The sandstone antiquities depicting Hindu deities were handed over at India's consulate in Manhattan. The national anthems of both nations were played at the start of the event.
Consul General Dnyaneshwar Mulay denied there was any link between the timing of the repatriation and the U.S.-Indian rift after last month's arrest of his deputy, Devyani Khobragade. A U.S. grand jury indicted her on accusations she exploited her Indian-born housekeeper and nanny and lied about it on a visa form.
The art-related ceremony "was planned sometime back," Mulay said. But he acknowledged that although India and the United States have "an ongoing strong partnership ... all partnerships have their issues."
The Indian diplomat offered no further comment on the subject as he led the ceremony with Shawn Bray, the director of Interpol in Washington, and James Dinkins, a top official at Homeland Security Investigations that conducts looted art probes.
"This case would not have been successful without the collaboration between the United States and India," Dinkins told those gathered in the ballroom of the consular mansion off Fifth Avenue.
The center of attention was the 350-pound "Vishnu and Lakshmi" sandstone sculpture from the 11th or 12th century stolen in 2009 from the Gadgach Temple in the Rajasthan state. Interpol had listed it as No. 6 on the world's top 10 most wanted artworks.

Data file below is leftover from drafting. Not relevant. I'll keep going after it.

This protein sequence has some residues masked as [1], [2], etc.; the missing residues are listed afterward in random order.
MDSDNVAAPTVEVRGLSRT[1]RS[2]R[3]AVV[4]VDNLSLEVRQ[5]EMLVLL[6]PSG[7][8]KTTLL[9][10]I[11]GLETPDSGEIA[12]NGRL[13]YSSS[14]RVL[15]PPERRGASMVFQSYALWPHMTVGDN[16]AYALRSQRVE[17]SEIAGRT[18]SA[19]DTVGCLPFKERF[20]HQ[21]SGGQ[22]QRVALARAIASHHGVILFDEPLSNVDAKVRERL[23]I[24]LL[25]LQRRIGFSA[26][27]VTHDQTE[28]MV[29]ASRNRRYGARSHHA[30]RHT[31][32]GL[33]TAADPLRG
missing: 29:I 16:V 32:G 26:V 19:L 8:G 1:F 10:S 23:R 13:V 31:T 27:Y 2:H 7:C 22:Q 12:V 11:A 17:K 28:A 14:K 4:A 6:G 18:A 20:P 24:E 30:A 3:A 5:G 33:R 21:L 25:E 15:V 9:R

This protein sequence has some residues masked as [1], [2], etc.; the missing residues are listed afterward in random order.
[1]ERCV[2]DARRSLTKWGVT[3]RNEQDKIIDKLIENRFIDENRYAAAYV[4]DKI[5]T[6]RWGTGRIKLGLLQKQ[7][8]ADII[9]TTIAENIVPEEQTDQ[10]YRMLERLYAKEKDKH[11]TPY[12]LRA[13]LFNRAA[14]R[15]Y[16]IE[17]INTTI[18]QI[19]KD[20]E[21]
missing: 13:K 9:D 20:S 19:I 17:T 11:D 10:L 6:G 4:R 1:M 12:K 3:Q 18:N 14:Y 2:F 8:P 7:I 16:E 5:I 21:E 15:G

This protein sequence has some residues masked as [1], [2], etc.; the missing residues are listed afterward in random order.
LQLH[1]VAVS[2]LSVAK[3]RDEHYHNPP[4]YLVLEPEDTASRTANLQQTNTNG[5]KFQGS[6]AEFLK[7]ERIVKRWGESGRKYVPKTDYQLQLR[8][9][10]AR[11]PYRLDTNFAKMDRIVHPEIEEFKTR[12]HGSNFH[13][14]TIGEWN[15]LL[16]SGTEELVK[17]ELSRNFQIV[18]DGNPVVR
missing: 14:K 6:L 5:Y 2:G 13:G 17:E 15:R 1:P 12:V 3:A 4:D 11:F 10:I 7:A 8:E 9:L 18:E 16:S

Its stolen sister piece is the 600-pound sandstone "Vishnu and Parvati" from the same temple.
Homeland Security Investigations, which operates under the U.S. Immigration and Customs Enforcement agency, received information in 2010 that the sculptures were being offered for sale.
The sister sculpture also started out in Hong Kong, went to a New York buyer and then to another buyer in Switzerland.
The third returned work is a male deity in black sandstone from an unspecified location in India that was discovered by U.S. Customs and Border Protection entering the United States through Liberty International Airport in Newark, N.J.
Customs and Border Protection Officer Domenic DiGiovanni said the shipment stood out on an aircraft manifest.
"It said it was from Great Britain, and they said it was a handicraft"—worth $400, he said.
When the crate was opened, "we knew that most definitely it was not what they said it was."
The officers notified Homeland Security Investigations, which turned to an art expert.
On Tuesday, officials declined to discuss those who were part of the international smuggling ring that orchestrated shipments of the three works that are worth at least $1.5 million.
"This investigation is far from over," Bray said.
Dinkins called the perpetrators "professionals at disguising ownership," noting that shipments are often mislabeled.
The handover comes after weeks of tensions between India and the United States over treatment of the deputy consul general in New York. Khobragade was picked up Dec. 13 and strip-searched while in custody, which the U.S. Marshals say is common practice.
She denies charges that she had her housekeeper work more than 100 hours a week for low pay.
The United States requested that Khobragade leave the country.